After ObamaCare turned out to be such an epic mess, a somber President Barack Obama retreated to the White House for a few days of reading and reflecting on the proper role of government.

Okay, this is a vision from an alternate universe. But you’d think that confronted with the mounting evidence of government's basic incompetence, even President Obama might have some second thoughts about assigning to government tasks that were once in the purview of individual citizens. But you would be wrong.

Indeed the final two years of the Obama administration will be devoted to enlarging government, despite the dismal record of Obama’s first six years in the White House.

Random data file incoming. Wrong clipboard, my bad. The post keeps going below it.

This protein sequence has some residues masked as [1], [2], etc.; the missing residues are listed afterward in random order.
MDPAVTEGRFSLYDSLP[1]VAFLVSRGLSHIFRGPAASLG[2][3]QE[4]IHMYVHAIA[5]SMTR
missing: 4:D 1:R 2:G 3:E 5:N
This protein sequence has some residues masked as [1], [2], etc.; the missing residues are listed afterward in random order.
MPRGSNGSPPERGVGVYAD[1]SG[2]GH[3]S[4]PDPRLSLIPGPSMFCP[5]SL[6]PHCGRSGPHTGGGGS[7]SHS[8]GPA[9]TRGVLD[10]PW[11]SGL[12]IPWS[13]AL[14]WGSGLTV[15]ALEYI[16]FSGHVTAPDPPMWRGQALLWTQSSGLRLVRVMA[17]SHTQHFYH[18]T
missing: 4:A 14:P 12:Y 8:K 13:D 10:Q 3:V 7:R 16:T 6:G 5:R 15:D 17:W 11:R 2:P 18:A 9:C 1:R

Almost behind the public’s back and with little fanfare, the FCC acceded yesterday to an Obama administration demand and voted that the internet be regulated like a public utility. Pro “Net Neutrality” activists hadn’t bothered to convince the public that the FCC needed expanded power to keep the internet “open,” but Democrats have the majority on the FCC. They claimed that more industry regulation was needed, but destroying the free market which until now has driven innovation in communication and the internet was hardly a victory for the little guy. Unless you just happen to have a blind faith in government and government bureaucrats, it's hard to see the upside in allowing the federal government to throw its suffocating embrace over the heretofore-dynamic internet.